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We then proceeded on our voyage by some low Islands named Los Baxos de los Martires, where the vessel on board which our captain was struck ground, and in consequence took in so much water that the was near sinking; indeed we feared that our utmost exertions in pumping could not bring her into port. There were as I recollect two sailors of the Levant on board: when we called to them to assist us in pumping they replied, “facetelo vos! Do it yourselves!” At this time we were exhausted by fatigue, and the vessel in the most imminent, danger of sinking: however we forced them to give us their assistance, though unwillingly: and by our exertions, with the blessing of God, we arrived safely at Puerto de Carenas, where is now built the city of the Havannah.

On our arrival an express was forwarded to the Governor D. Velasquez, to inform him that we had discovered a Country where the houses were built of lime and stone, and the inhabitants decently clad; that they sowed maize, and possessed gold. Our captain went immediately to his estate near Santi Spiritus, where he died in ten days after his arrival. Three soldiers also died of their wounds in the Havannah, and the rest dispersed to their different homes or avocations. The fame of our discovery was spread through the Islands by the vessels on their arrival. When the figures and idols which they brought were produced, it was believed that they were antiques conveyed to those countries by a Jewish colony, after the destruction of their city by Titus and Vespasian. Our Indian prisoners on being asked if their country produced gold, replied in the affirmative, which is contrary to fact, as has been since well ascertained. The name which that part of the continent now acquired, was owing to an equivocal expression or mistake of words. Yuca is the Insular name of the plant made use of for bread, the heap of earth in which it is planted is called by these people, Tale; on being questioned relative to it, they saying they knew it, and using this word with its signification in their language, the two repeated together made the word Yuca-tal, or Yucatan as it was expressed by the Spaniards, and ever after remained applied to that part of America. Such was all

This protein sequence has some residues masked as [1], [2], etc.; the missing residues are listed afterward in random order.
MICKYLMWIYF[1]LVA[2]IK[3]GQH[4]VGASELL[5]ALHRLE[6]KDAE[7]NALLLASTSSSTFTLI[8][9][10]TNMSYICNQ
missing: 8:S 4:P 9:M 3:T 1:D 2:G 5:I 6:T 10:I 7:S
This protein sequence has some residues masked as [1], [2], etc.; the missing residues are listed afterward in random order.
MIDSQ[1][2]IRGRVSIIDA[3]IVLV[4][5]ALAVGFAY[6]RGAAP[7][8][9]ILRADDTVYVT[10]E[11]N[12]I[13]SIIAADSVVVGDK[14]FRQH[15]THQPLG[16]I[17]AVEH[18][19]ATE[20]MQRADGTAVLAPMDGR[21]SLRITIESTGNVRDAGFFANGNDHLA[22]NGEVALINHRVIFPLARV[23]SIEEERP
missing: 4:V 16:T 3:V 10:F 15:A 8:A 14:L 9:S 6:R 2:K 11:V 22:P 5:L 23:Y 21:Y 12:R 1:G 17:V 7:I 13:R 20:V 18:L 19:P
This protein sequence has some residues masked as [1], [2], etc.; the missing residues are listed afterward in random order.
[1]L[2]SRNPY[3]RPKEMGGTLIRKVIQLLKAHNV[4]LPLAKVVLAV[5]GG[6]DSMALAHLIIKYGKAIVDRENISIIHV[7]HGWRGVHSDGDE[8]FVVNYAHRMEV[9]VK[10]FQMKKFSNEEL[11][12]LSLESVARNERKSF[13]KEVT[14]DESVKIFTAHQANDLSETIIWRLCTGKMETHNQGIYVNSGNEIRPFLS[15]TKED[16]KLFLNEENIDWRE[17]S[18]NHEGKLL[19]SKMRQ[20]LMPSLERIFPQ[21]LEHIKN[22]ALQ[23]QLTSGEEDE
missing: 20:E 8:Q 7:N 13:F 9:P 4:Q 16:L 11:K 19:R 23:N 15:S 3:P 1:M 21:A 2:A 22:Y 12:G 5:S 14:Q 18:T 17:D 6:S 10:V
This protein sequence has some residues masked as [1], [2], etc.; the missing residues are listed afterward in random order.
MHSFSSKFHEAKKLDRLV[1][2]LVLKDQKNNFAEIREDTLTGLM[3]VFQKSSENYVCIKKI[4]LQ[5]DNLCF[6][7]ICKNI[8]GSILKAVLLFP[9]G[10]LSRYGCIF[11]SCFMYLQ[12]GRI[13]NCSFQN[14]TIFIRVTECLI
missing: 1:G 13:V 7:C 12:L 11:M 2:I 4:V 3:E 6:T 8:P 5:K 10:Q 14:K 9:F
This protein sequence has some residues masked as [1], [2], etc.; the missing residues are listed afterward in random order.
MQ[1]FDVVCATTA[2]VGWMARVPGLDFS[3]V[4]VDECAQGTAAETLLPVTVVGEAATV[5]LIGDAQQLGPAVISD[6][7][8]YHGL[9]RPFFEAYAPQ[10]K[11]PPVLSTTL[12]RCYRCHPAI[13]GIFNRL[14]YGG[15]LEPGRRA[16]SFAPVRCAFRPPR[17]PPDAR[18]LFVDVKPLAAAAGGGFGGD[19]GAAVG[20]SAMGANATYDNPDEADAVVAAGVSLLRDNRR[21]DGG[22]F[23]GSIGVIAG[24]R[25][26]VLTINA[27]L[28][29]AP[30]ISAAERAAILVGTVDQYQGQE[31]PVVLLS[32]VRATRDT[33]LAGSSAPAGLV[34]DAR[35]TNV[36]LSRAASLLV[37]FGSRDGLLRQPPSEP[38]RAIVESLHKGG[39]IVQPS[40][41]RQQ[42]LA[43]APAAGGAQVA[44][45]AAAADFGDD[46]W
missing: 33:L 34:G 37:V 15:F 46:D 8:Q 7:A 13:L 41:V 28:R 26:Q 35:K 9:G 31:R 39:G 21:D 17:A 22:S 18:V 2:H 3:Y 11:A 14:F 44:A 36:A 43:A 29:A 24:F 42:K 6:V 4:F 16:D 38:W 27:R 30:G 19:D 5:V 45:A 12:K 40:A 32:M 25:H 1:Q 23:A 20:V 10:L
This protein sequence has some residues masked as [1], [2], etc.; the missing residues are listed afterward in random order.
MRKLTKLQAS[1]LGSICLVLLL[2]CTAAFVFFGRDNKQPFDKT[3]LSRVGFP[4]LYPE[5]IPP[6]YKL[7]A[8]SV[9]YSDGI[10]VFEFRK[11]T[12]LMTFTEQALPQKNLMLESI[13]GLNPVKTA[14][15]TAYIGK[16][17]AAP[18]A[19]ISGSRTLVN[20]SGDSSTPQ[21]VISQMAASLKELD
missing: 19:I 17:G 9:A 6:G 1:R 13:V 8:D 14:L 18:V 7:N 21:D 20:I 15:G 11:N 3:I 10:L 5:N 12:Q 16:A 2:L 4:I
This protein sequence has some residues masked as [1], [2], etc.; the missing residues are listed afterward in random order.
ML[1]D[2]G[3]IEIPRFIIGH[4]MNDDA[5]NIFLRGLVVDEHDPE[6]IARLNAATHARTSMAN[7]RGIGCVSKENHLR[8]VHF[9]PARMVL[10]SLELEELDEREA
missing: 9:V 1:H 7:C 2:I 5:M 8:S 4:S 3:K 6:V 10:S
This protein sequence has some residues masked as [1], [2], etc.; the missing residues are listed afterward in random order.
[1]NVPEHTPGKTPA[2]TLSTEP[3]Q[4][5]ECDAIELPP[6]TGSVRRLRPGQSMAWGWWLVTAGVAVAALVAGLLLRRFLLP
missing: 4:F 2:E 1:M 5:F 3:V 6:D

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that the soldiers gained by this discovery, from which we came back, poor and wounded, and thought those fortunate who had reached they homes alive, for our lots from first to last amounted to seventy of our number. Diego Velasquez wrote to his patron the Bishop of Burgos relating the particulars of his discovery and the expences he had been at, for all which he obtained fame and credit with his Majesty, but not a syllable was said of the poor soldiers who had expended their properties, and lost, or risqued, their lives in the expedition.